|Funding for:||UK Students, EU Students|
|Funding amount:||Not Specified|
|Placed On:||17th June 2019|
|Closes:||1st October 2019|
The High Performance and Scientific Computing Research group at the University of Warwick’s Department of Computer Science, in collaboration with IBM Research UK has a four year, fully funded PhD studentship available for the academic year starting October 2019 (or immediately after). The PhD is funded through an Industrial Cooperative Awards in Science & Technology (CASE) grant from the Engineering and Physical Sciences Research Council (EPSRC) and IBM UK.
Computational fluid dynamics (CFD) has been one of the most important classes of applications targeted by high-performance computing (HPC). Industries such as aerospace, nuclear power and oil and gas regularly employ these codes at scale requiring flexibility to adapt the computations to a specific problem.
With diminishing returns from Moore’s Law in recent years, accelerators, in particular GPUs, have become an important technology to boost application performance. Accelerators can now be found in many top-tier supercomputers, including Summit (ORNL) and Sierra (LLNL) as well as Europe’s Piz Daint (ETH Zurich). The use of accelerators raises concerns in terms of programming complexity and performance portability. This is even more noticeable in CFD applications that already have large established production code bases optimized for CPUs. To address these challenges new algorithms, programming paradigms and frameworks are being actively developed in the effort to create more flexible software ecosystem of the future.
Warwick University in collaboration with the University of Oxford, PPCU Hungary and Imperial College London have made important contributions in performance portability with domain-specific languages (DSLs). DSLs are designed to provide a high-level abstraction with a set of directives with well-defined semantics that the engineer or scientist can use to quickly define their model. They serve as a building block and hide boiler plate and implementation details for specific architectures.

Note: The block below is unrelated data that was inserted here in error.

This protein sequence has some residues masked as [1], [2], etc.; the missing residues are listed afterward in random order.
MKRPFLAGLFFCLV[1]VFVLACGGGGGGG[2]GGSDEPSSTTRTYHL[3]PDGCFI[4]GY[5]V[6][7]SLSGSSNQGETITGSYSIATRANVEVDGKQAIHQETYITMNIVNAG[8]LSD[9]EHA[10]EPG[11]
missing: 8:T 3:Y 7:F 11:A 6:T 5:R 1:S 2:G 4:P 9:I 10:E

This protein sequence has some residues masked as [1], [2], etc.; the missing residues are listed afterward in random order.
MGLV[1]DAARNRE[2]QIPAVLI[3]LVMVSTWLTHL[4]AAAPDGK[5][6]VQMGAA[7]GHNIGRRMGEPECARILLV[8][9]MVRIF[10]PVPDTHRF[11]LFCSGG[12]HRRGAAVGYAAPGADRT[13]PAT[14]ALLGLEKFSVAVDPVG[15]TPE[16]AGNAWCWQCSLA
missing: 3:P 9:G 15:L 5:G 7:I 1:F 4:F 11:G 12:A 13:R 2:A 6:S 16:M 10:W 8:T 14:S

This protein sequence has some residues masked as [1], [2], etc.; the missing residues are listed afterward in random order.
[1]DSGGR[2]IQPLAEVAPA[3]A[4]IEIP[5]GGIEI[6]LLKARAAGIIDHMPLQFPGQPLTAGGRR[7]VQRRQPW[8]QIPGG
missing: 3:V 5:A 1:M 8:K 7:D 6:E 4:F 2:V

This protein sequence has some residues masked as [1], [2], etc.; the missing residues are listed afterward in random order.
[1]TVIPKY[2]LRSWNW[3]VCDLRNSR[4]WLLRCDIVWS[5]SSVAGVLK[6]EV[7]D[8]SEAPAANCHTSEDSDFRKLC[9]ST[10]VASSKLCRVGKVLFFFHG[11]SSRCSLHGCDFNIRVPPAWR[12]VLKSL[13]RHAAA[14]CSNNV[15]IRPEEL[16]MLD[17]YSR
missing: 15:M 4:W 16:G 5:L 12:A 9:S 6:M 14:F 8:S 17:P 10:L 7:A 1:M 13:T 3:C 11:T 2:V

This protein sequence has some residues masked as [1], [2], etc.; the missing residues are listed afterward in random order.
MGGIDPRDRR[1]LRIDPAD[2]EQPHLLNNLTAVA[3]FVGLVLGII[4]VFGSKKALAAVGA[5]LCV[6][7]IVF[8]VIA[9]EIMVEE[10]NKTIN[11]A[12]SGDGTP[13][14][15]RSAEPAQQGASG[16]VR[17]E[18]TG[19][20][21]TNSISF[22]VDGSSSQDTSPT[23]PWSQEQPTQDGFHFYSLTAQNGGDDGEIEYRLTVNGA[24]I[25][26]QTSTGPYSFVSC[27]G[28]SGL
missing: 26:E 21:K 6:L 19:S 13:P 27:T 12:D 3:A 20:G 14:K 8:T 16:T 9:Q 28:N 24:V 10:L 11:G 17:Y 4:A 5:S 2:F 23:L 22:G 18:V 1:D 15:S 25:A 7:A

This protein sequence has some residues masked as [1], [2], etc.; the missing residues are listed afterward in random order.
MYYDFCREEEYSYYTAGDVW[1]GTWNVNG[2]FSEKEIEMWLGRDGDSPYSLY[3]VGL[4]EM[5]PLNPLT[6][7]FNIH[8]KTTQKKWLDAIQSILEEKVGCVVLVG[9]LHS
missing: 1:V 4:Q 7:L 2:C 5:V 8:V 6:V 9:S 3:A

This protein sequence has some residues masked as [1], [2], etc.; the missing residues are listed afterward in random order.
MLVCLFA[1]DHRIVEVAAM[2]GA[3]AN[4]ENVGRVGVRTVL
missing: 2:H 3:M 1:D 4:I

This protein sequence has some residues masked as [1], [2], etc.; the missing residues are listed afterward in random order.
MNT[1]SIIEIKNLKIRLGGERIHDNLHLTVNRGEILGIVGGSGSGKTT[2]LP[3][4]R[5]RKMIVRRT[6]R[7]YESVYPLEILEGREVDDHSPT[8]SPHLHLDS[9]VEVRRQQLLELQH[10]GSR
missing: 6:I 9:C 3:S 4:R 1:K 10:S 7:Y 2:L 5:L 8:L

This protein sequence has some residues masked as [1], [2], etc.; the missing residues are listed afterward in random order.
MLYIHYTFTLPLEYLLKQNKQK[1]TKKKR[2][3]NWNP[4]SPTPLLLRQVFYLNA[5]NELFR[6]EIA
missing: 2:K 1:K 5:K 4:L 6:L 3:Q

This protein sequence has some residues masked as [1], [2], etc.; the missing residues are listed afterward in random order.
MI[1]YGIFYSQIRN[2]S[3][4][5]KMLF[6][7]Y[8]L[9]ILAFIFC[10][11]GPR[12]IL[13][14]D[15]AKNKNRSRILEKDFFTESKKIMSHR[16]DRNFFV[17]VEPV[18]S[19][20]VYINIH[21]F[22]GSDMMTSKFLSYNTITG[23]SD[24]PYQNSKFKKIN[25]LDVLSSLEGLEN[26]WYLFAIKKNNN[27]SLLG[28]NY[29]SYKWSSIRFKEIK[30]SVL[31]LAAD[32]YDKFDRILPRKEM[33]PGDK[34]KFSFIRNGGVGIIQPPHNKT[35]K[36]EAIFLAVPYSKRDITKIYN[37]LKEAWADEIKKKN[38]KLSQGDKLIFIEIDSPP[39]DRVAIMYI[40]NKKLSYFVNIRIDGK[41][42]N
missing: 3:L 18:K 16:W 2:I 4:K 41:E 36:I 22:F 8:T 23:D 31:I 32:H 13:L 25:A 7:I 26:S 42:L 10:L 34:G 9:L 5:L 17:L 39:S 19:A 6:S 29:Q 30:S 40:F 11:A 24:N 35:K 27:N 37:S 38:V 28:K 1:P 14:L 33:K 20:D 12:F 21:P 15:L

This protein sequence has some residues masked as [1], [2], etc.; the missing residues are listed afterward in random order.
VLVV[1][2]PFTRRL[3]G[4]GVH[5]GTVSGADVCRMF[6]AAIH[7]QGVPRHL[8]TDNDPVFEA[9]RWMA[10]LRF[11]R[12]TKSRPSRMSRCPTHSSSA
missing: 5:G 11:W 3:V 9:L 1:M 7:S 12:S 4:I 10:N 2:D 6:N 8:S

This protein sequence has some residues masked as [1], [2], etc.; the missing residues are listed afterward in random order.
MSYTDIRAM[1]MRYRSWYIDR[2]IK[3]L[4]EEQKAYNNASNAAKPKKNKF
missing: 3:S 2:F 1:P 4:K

IBM Research group at Daresbury Laboratory is working with several UK industries that leverage HPC, helping them to take full advantage of constantly evolving hardware and software stacks. Based on the current limitations in computer modelling, IBM-R is interested to build a prototype implementation of a flow solver that would serve as a testbed for novel algorithms and flexible data structures. The student will be joining a motivated group of academics and practitioners in the field and through interaction with both, will undertake an exploration in both numerical methods and acquire substantial experience in advanced compiler technologies.
This PhD research project will target the development of these algorithms and the creation of the user-friendly abstractions to demonstrate them in a DSL so as to enable wider adoption. The project involves a minimum of three months placement at IBM Research Daresbury, where the student will work with IBM-R team accessing latest software and hardware capability available at Daresbury.
Previous experience in computational fluid dynamics and/or parallel programming using at least two of MPI, OpenMP, CUDA or OpenCL will be highly desirable.
Applicants are strongly encouraged to contact Dr Gihan Mudalige (email@example.com) with their CV.
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